And be flexible: rather than clinging to an initial plan that may not be feasible now, think about the types of roles that are available and how they could set you on the path for what you want to do longer term. This is sometimes difficult to determine when you’re starting out in your career, so seek advice and insights from a career coach or someone more experienced in your target field.
Keener: If you’re starting a job virtually, communication (both formal and informal) is key and it’s important to be able to show your results in terms of productivity and time management. You’ll need to be clear how your boss and team want to communicate with you, and how much. You’re then going to have to think about how to be visible virtually. Go to online social events, get seen and get to know more people in the business.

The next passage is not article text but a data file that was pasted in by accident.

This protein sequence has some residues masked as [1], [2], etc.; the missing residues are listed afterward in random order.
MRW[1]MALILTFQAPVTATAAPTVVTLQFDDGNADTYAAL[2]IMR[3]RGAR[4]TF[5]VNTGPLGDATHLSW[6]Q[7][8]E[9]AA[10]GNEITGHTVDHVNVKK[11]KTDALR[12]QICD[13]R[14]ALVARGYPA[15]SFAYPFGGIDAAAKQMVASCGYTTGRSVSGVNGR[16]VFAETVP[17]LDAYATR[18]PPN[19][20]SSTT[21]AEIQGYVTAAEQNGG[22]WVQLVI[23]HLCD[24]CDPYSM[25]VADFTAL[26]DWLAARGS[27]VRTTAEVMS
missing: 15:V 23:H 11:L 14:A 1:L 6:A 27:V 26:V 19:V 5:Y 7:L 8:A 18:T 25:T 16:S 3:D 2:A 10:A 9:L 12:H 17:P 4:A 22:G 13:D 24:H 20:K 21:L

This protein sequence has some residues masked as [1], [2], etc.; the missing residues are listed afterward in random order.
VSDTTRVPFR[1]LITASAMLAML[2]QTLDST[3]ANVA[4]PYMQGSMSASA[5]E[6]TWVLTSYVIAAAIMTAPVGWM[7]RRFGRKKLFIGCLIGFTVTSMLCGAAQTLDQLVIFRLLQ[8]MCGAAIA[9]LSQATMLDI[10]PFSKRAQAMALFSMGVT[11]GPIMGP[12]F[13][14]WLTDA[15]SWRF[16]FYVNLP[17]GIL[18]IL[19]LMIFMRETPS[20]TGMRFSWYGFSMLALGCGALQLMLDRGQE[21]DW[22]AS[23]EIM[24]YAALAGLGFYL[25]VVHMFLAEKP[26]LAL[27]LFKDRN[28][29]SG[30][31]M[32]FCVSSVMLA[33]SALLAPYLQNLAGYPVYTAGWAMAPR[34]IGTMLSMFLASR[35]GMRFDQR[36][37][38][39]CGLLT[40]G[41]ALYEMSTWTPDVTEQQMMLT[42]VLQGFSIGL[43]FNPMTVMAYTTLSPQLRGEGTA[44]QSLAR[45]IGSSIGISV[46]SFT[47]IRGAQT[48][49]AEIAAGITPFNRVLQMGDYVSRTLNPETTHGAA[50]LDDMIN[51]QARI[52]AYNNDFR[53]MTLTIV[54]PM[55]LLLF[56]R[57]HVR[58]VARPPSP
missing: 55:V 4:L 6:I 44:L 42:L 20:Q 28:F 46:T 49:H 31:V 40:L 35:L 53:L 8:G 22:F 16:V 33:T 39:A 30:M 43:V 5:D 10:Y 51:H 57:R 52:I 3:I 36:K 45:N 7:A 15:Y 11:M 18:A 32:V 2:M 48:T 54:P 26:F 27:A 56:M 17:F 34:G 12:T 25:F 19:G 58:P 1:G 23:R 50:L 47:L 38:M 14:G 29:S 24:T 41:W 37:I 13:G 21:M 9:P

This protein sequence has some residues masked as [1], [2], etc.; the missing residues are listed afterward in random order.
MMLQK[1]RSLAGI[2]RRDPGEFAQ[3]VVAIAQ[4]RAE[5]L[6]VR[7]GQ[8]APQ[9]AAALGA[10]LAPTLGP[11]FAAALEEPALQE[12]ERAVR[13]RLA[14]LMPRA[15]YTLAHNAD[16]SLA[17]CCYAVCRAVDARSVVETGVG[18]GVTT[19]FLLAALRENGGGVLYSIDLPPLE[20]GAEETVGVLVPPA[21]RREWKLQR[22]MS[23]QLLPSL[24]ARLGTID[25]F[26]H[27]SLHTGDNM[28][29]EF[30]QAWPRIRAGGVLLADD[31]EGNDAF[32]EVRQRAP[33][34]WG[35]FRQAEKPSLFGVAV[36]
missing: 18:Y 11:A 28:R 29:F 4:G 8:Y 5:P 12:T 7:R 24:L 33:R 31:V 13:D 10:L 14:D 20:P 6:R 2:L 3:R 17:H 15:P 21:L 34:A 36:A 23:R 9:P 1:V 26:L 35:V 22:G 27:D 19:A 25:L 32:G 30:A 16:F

“Don't let current frustrations stop you from getting out there and making contacts and positive impressions”
Dummett: If you’re working for a smaller organisation, don’t be shy about suggesting ideas around how to link up. We handed over our last monthly meeting to the youngest members of the team and they came up with some great exercises, from scavenger hunts and collective singalongs to a big online photo montage.
What’s interesting is that because of this move to virtual working, there’s scope for creativity in the workplace that hasn’t been there before. And creative thinking will always help you stand out – you just need to be mindful that not everyone in your team will be an extrovert!
Finally, when our students leave LBS we encourage them to keep in touch with each other and the 46,000-person alumni network as much as possible. See what everyone is doing in different organisations, and continue to learn from each other; it’s incredibly important in a working world where we’re all facing similar and relatively new challenges.